Plates of this type have been rendered more abrasive and humidity-resistant by overcoating the smooth exposed surface of the plate with a relatively thin coating of epoxy, such epoxy coating being within the range of 0.1 to 5 microns in thickness. Such a xerographic plate is disclosed in Canadian Pat. No. 818,387 issued July 22, 1969.

SUMMARY OF THE PRESENT INVENTION The principal object of the present invention is the provision of an improved electrophotographic charge transfer plate and method of making same.

In one feature of the present invention, the porous exposed surface of a glass and photoconductor matrix type electrophotographic charge transfer plate is infiltrated with an electrically insulative material to coat the interior glass coated surfaces of the porous layer, with a coating of the insulative material, whereby the charge transfer characteristics of the charge transfer plate are stabilized.

In another feature-of the present invention, the mate rial which is infiltrated into the pores of the plate comprises an organic insulative material dispersed in a volatile liquid vehicle.

In another feature of the present invention, the organic material which is infiltrated into the pores of the photoconductive layer is selected from the class consisting of acrylic resins, ethyl cellulose and vinylresins.

with a liquid volatile solvent for the organic material.

In another feature of the present invention, a,polymerizable organic liquid or combination of liquids is infiltrated into the pores of the photoconductive layer and polymerized in situ.

Other features and advantages of the present invention will become apparent upon a perusal of the following specification taken in connection with the accompanying drawings, wherein:

BRIEF DESCRIPTION OF THE DRAWINGS FIG. 1 is a schematic cross-sectional view, partlyv in block diagram form, of an electrophotographic apparatus incorporating features of the present invention.

FIG. 2 is a plot of dark current vs time depicting the aging of a photoconductive charge transfer member of the prior art.

FIG. 3 is an enlarged detail viewof a portion. of the structure of FIG. 1 delineated by. line 3-3 and,

FIG. 4 is an enlarged detail view of a portion of the structure of FIG. 3 delineated by line 44.

DESCRIPTION OF THE PREFERRED EMBODIMENTS Referring now to FIG. 1, there is shown an electrophotographic printer 1 incorporating features of the present invention. The electrophotographic printer 1 includes an electrophotographic station 2.

The electrographic recording web 3 from a supply roll not shown comprises a conductive paper backing 4 having a thin film'of dielectric material 5 supported thereon and forming the charge retentive surface. In a typical example, the conductive paper backing 4 has a bulk resistivity of approximately ohm-centimeters and the dielectric film 5 has a typical thickness of 4 microns. Such electrographic recording paper 3 is commercially available from Plastic Coating Corporation of Holyoke, Massachusetts and from Consolidated Paper Company of Wisconsin Rapids, Wisconsin. This type of electrographic recording web, its use, and the advantages thereof are disclosed in the aforecited US. Pat. No. 3,502,408.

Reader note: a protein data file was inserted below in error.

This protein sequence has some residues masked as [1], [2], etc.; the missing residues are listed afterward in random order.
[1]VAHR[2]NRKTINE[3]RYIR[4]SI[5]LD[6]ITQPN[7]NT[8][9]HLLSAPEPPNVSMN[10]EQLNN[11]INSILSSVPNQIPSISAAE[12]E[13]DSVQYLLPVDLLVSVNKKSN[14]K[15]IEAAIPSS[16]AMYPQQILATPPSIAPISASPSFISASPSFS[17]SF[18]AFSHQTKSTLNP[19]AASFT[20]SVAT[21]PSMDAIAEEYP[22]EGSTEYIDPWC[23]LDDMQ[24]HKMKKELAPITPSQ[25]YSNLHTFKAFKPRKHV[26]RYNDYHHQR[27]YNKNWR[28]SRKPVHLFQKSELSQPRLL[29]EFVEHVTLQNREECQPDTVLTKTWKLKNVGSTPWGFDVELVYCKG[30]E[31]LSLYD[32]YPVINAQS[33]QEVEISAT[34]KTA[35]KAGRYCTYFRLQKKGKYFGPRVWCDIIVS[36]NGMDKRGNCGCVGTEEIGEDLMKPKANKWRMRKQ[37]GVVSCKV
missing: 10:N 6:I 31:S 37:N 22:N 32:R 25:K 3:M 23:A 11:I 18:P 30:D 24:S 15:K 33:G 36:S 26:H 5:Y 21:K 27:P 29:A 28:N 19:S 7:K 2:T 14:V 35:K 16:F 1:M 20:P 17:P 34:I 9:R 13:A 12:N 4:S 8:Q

In the electrophotographic station 2, the electrographic recording web 3 is positioned with the charge retentive surface 5 facing a photoconductive plate member 6 which is supported upon a photon transmissive substrate 7, as of glass. A photon transparent electrode 8, as of tin oxide 1500 A thick, is deposited on the transparent substrate 7 intermediate the substrate 7 and the photoconductor 6 for applying an electrical potential across the photoconductor 6. A conductive backing plate 9 overlays the conductive side 4 of the electrographic "recording web 3 and is pressed into nominal physical contact with the web 3 for sandwiching the web 3 between the photoconductor 6 and the conductive plate 9. Springs 11 spring bias the plate 9 into engagement with the conductive side 4 of the electrographic recording web 3.

A projection lens 12 projects an image 13, such as that produced by an illuminated strip of microfilm, onto the photoconductor 6. A source of dc potential 14, as of 400 to l000 volts is applied between the electrode 8 and the backing plate 9 and thus across the photoconductor 6 and the electrographic recording web 3, by means of a timer switch 15 which applies the potential to the electrode 8 for a pre-determined exposure time.

The photoconductor 6 isrendered conductive in accordance with the pattern of photon illumination projected thereon by the projection lens 12. The applied potential, supplied from source 14 via switch 15, transfers a charge image corresponding to the photon image 13 onto the charge retentive surface 5 of the electrographic recording web 3. The charge image is subsequently developed by a toning station, not shown, by application of either dry or liquid electrographic toner to the image bearing side of the electrographic recording web 3. l

The quality of the printed electrographic image depends upon the charge transfer characteristics of the electrophotographic charge transfer member 6 (photoconductor 6). A particularly suitable photoconductor 6 comprises a matrix of interlocking and interconnected photoconductive crystals coated and bound together with a low melting point glass, such as solder crystal particles are generally of the size of several microns in diameter.

The photoconductive crystal particles may be preactivated with suitable activator material, such as halides and compounds of copper or silver, or the activator may be incorporated with the powdered mixture, e.g., as cadmium chloride, to provide the halide and copper chloride to provide the metal activator. A suitable flux for the photoconductor includes halides of cadmium of zinc. Suitable glasses include the lead sealing glasses having a softening temperature between 50 and 250C below the temperature at which the mixed particles are heated for melting the flux. Glass particles preferably comprise between 5 and 40 percent by weight of the total mixture of glass, fusing agent or flux, activator and photoconductor.

The powdered mixture may be added to a quantity of ethyl alcohol and xylene forming a volatile vehicle such that the mixture may be sprayed or applied as a paste over the transparent conductive electrode 8 on the substrate 7. The coating is applied to a thickness of approximately 20 to 100 microns and the coated assembly is placed in a furnace operating in air at approximately 500-600C for 15 to 60 minutes and then allowed to cool to room temperature.